"The ... group is composed of sophisticated, successful business executives, entrepreneurs and professionals who are comfortable with, and accustomed to, performing in leadership roles," wrote the group's local counsel in a court memorandum.
At that meeting, a few additional shareholders took part in the proceedings by conference call. The group agreed its lawyers should circulate regular status reports on the litigation. The group also decided to hold meetings on at least a quarterly basis if it is appointed by the local federal court as lead plaintiff in the class action.
Other organizational matters were agreed to. It was unanimously decided that the group would try to reach a consensus on any issue it considers. If all the members cannot agree, a vote of seven of the 11 shareholders represented in the group would represent the decision of the group.
One of the lawyers involved with the group, local attorney Charles Reaves, was retired and not seeking new clients in August, when he wrote a letter to the editor that was published in the Commercial Appeal that blasted the RMK mutual fund meltdown.
Reaves, a special counsel with Apperson Crump, then began to be approached by several of the investors with whom the law firm is now working. His interest was piqued when he noted the exorbitantly large losses many of the investors claimed to have suffered in the mutual funds, which generally are regarded as a stable type of investment.
Reaves later was contacted by a reporter from the Wall Street Journal about the matter. In October, two WSJ reporters wrote what became an exhaustive front-page story about the Regions Morgan Keegan funds. They used the plight of Colorado truck driver Roger Rodriguez as the backdrop for their story.
Ownership of Rodriguez's subprime mortgage loan passed through several hands before a piece of it eventually wound up in one of the portfolios managed by Jim Kelsoe, the Morgan Keegan executive who oversees the RMK funds.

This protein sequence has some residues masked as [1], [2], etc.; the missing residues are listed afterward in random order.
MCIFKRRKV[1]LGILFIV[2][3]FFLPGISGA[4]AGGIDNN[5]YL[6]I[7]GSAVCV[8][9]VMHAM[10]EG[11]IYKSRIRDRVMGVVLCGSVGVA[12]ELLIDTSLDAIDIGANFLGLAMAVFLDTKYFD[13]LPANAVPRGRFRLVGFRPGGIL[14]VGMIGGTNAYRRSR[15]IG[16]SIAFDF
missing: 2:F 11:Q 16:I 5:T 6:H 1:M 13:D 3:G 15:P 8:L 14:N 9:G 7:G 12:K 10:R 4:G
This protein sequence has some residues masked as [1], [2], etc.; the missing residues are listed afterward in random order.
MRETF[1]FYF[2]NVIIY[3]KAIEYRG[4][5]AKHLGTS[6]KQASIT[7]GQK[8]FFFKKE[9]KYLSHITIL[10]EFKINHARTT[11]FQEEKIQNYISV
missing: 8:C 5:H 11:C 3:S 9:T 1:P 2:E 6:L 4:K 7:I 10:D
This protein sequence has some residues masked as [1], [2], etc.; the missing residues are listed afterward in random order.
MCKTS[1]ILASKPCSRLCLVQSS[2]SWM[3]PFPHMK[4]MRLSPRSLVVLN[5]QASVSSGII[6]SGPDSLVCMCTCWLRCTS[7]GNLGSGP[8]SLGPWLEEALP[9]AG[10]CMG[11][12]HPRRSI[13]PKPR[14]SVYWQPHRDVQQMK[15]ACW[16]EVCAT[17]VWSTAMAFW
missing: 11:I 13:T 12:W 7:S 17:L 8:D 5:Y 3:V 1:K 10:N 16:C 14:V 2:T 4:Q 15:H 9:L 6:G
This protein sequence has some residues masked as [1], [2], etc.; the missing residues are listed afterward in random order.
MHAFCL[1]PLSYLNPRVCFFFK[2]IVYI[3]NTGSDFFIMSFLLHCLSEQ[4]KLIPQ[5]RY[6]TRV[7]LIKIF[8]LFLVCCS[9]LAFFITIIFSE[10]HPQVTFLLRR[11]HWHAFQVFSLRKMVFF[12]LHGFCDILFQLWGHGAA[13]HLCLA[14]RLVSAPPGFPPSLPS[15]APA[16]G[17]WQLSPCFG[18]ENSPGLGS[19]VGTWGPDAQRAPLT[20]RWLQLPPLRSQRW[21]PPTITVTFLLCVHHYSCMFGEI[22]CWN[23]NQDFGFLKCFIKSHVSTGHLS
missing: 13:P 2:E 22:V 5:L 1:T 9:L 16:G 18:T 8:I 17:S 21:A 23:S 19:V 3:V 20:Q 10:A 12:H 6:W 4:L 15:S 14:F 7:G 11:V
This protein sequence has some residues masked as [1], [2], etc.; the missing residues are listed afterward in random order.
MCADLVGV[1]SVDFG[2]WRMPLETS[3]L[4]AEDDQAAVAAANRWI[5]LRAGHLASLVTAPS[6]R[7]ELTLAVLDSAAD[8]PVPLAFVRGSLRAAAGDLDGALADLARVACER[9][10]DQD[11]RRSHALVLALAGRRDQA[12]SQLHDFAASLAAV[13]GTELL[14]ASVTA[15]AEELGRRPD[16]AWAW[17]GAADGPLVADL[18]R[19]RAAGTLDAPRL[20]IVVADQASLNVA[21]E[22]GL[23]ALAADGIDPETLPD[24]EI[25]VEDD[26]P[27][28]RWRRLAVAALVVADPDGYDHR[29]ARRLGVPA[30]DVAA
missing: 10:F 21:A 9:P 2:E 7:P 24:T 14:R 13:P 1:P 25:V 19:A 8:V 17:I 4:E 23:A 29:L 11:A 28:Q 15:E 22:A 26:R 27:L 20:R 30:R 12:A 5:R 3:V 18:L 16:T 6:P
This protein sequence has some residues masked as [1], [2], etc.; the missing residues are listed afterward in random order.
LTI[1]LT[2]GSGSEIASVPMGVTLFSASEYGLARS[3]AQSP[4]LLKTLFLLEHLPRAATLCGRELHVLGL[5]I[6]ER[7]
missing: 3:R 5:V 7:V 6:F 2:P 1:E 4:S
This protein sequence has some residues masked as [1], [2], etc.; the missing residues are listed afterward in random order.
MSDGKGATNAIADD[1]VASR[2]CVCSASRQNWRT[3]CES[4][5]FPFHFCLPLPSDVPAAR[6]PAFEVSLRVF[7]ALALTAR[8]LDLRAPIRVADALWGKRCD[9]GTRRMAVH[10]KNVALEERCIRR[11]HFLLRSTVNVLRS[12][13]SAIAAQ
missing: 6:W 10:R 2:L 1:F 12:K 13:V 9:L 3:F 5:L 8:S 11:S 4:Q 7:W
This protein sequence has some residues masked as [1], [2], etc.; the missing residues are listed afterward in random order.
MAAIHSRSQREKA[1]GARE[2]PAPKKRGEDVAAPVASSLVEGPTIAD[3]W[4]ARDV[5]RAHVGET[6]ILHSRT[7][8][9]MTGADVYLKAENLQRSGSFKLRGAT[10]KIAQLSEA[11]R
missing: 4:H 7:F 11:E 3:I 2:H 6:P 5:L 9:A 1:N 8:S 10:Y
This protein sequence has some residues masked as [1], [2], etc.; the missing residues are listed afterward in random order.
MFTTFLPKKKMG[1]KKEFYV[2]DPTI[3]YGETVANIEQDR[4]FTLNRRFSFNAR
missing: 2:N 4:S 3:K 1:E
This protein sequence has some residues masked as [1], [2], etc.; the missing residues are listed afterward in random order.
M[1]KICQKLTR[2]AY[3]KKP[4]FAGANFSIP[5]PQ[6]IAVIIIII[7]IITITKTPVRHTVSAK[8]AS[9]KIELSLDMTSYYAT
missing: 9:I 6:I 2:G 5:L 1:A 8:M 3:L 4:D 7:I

"There are large numbers of people here in Memphis who've lost significant amounts of assets in these funds," said Reaves, whose neighbors include Dr. Richard Atkinson, a retired anesthesiologist. Atkinson is one of the named plaintiffs in the lawsuit Reaves is working on.
"We've talked to numerous people, and it's really a very unfortunate situation to hear some of their stories. They've lost large portions of their retirement funds, their IRAs. They've lost money set aside for children to go to college."
Another one of those people is 64-year-old Ann Hamm, a widow who lives in Collierville.
She has been immersing herself in the world of finance and investments in the years that followed her husband Bill's death in 2002. He left her with a $200,000 life insurance policy, much of which went toward funeral expenses, debts, taxes, mortgage costs and home repairs, among other things.
Hamm lost more than $10,000 in one of the RMK funds. She pulled her money out in December.
"Right after my husband died, I was just trying to keep body and soul together," she said. "Are we just plain stupid for trusting a financial adviser?"